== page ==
The Theme of Decay in Poe's "The Haunted Palace".

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“The Haunted Palace”

Everyone has seen a once beautiful estate fallen into disrepair: expensive satin

curtains, ripped and stained; high support columns, broken and crumbling; moss covering

the once brightly painted exterior. People look at it, sigh with disappointment at what

was and no longer is, and then move on. The cause of ruin is rarely known, but the

effects are clear. This is the scene portrayed in Edgar Allen Poe’s “The Haunted Palace.”

Poe paints a picture of an elegant manor with spectacular features that comes under the

influence of evil and thus falls to pieces. Upon closer inspection, though, the reader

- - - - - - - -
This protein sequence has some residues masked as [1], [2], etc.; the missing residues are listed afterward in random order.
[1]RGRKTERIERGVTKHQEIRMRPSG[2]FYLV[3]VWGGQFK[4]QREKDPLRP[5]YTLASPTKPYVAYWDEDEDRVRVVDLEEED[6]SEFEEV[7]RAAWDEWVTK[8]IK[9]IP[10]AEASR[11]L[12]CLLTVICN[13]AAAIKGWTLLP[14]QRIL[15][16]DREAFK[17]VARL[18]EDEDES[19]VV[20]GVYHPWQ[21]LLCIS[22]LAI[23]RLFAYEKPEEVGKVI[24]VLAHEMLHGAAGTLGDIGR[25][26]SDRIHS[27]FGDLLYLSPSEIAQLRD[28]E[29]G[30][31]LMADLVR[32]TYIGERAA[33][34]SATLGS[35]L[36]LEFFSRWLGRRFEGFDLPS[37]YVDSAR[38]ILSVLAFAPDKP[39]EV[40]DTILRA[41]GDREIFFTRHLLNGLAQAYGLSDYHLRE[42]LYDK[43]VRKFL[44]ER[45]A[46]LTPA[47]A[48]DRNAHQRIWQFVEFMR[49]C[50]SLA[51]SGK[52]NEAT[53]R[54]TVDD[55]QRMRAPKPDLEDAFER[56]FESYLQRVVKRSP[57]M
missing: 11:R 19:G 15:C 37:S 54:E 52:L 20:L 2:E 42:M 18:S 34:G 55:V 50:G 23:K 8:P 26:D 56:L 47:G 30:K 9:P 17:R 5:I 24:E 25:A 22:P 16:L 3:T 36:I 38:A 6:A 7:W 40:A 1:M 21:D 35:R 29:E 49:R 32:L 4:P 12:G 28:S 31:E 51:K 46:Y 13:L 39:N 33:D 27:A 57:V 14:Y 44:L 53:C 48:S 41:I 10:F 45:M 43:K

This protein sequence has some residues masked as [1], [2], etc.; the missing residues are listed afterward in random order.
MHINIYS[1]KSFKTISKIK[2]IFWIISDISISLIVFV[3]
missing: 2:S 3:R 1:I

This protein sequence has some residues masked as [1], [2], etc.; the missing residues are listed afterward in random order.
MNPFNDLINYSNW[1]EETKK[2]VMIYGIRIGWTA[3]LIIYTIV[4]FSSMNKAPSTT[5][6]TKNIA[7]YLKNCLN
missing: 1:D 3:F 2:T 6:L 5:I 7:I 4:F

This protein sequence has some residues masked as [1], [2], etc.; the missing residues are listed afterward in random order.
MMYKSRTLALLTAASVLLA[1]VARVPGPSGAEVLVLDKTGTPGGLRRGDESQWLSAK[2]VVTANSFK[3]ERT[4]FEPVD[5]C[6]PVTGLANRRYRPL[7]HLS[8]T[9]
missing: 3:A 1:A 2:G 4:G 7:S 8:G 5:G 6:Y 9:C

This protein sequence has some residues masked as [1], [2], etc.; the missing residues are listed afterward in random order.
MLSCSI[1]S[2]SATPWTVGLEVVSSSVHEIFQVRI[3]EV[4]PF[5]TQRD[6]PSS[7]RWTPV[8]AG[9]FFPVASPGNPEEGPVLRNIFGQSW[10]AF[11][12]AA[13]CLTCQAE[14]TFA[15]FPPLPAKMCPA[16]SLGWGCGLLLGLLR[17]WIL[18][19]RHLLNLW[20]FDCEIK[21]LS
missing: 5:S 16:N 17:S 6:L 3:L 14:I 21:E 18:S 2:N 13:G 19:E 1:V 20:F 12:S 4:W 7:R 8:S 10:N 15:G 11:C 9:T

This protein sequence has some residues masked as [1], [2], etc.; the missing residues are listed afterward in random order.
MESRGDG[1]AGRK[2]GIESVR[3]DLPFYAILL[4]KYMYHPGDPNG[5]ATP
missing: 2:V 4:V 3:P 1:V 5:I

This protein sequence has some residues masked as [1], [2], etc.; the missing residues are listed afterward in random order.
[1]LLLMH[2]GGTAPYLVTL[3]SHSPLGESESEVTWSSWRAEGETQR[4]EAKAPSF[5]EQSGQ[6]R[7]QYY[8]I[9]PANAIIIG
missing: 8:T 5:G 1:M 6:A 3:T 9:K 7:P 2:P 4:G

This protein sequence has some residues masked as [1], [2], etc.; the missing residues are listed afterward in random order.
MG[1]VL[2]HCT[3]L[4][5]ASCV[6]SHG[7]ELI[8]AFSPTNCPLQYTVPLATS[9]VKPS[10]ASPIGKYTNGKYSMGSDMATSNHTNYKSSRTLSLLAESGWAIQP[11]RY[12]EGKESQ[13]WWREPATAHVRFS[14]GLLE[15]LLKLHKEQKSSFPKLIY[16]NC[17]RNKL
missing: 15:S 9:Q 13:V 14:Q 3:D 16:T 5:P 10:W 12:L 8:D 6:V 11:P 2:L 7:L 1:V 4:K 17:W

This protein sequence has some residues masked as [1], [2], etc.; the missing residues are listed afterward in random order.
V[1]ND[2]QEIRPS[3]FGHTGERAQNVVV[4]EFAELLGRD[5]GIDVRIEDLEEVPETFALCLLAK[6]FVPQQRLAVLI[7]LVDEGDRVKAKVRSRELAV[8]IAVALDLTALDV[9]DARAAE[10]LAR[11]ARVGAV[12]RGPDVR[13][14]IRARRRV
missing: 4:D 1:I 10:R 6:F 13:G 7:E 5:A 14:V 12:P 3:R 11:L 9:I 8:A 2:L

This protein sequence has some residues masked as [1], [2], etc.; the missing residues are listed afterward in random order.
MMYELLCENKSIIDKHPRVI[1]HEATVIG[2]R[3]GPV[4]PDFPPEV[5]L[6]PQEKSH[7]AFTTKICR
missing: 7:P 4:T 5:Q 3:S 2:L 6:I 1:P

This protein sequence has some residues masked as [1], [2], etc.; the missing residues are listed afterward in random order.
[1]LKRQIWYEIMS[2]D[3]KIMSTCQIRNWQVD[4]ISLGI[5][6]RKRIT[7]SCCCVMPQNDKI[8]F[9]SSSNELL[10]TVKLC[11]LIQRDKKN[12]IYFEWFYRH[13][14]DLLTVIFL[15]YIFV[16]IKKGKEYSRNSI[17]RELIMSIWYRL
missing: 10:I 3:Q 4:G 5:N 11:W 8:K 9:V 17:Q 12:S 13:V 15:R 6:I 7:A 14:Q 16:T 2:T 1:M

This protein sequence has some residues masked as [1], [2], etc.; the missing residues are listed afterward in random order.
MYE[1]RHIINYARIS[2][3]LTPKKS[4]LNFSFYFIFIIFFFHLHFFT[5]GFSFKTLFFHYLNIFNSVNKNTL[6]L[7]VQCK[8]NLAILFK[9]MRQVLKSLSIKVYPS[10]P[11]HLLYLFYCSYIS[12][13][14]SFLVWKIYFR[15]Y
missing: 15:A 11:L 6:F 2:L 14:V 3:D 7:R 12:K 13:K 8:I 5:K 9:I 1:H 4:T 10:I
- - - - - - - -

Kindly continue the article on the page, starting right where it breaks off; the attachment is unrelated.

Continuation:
begins to see that the meaning of the poem delves much deeper than the destruction of a

house: it is the destruction of the human mind that truly concerns Poe. The double

meaning is central to the poem and once the pattern of symbolism is established, the other

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details fall nicely into place. Poe uses diction to establish the brilliance that pervades the

house and symbolism within the poem equating the house to a human mind to

demonstrate its susceptibility to corruption.

Poe’s diction emphasizes the initial majesty of the house. At first, the house is

“radiant” (4), “glorious” (9), “happy” (17), “fair” (26), “sparkling” (28), and “beaut[iful]”

(31). Poe goes as far as saying that “good angels tenanted” the house (2) and the home is

softer and kinder than angels’ clothing (7). Then, in the fifth stanza, the scene changes

drastically: the palace is no longer majestic ...

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